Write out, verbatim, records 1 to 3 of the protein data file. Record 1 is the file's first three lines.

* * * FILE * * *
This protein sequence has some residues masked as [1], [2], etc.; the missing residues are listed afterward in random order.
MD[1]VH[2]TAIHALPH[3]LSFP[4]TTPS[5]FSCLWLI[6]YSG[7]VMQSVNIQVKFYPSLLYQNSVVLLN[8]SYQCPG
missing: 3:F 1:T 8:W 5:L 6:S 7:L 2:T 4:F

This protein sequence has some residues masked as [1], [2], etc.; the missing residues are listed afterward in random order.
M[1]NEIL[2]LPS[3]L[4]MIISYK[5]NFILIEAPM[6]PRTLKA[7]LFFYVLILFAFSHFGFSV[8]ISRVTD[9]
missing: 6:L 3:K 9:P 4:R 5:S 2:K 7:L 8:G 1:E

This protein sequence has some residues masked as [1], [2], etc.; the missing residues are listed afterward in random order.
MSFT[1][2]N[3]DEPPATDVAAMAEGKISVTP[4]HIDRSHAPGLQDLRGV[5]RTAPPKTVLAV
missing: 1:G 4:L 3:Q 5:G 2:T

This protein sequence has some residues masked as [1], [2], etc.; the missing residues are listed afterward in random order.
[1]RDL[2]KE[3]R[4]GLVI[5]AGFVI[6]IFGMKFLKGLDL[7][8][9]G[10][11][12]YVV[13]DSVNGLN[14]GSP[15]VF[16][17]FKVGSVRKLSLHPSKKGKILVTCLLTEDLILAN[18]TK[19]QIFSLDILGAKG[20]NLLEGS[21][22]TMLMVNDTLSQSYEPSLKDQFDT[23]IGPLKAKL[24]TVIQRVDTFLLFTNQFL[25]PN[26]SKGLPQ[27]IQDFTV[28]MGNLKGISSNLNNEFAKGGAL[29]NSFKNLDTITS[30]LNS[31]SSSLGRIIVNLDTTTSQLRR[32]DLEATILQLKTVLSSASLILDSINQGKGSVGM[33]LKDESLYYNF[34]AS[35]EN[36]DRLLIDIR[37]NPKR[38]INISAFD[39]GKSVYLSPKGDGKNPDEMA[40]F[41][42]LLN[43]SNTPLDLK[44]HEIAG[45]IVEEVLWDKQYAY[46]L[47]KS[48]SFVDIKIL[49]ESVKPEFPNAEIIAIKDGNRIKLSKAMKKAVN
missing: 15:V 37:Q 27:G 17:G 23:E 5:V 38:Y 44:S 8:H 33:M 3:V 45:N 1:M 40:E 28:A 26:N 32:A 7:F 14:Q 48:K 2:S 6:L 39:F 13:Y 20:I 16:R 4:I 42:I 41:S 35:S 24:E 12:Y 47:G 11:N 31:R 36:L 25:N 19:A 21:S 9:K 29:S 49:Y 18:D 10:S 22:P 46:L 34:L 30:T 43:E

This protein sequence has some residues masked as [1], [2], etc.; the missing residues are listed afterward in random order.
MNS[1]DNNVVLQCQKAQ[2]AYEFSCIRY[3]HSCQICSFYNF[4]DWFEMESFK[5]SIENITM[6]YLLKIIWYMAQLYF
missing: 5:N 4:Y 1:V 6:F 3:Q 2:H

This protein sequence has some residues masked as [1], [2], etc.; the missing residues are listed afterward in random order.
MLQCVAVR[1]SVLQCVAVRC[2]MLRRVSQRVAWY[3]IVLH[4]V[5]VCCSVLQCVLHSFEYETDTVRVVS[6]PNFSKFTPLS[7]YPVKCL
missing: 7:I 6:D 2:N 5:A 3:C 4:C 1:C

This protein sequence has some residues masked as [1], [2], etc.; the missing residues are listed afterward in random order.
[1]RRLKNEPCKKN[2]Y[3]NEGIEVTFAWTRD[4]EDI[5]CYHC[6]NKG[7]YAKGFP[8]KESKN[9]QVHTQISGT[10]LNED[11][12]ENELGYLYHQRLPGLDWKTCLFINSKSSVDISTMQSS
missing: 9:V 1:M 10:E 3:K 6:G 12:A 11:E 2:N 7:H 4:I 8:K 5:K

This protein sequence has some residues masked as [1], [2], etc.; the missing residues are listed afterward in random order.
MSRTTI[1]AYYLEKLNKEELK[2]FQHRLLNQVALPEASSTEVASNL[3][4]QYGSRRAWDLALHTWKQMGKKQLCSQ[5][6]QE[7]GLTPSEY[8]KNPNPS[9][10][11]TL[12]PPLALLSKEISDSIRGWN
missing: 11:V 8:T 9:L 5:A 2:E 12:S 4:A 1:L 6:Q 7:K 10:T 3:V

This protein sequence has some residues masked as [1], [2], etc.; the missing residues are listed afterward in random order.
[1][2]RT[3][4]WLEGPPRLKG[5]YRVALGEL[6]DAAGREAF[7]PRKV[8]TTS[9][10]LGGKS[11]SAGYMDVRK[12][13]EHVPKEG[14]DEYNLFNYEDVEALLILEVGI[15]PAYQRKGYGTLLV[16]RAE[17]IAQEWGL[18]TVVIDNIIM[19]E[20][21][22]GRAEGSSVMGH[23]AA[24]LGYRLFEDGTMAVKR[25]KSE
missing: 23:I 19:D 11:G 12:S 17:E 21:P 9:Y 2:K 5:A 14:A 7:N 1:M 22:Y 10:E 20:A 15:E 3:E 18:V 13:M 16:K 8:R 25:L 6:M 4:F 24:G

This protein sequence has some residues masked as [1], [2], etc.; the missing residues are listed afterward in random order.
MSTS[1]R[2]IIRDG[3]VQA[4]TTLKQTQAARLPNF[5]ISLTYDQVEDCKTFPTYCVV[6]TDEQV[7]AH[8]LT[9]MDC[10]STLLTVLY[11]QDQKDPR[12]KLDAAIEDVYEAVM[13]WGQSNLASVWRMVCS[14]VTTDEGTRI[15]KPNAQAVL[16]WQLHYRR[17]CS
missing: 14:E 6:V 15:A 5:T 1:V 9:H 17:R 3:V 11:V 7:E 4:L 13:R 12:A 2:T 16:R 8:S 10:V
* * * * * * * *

This protein sequence has some residues masked as [1], [2], etc.; the missing residues are listed afterward in random order.
MD[1]VH[2]TAIHALPH[3]LSFP[4]TTPS[5]FSCLWLI[6]YSG[7]VMQSVNIQVKFYPSLLYQNSVVLLN[8]SYQCPG
missing: 3:F 1:T 8:W 5:L 6:S 7:L 2:T 4:F

This protein sequence has some residues masked as [1], [2], etc.; the missing residues are listed afterward in random order.
M[1]NEIL[2]LPS[3]L[4]MIISYK[5]NFILIEAPM[6]PRTLKA[7]LFFYVLILFAFSHFGFSV[8]ISRVTD[9]
missing: 6:L 3:K 9:P 4:R 5:S 2:K 7:L 8:G 1:E

This protein sequence has some residues masked as [1], [2], etc.; the missing residues are listed afterward in random order.
MSFT[1][2]N[3]DEPPATDVAAMAEGKISVTP[4]HIDRSHAPGLQDLRGV[5]RTAPPKTVLAV
missing: 1:G 4:L 3:Q 5:G 2:T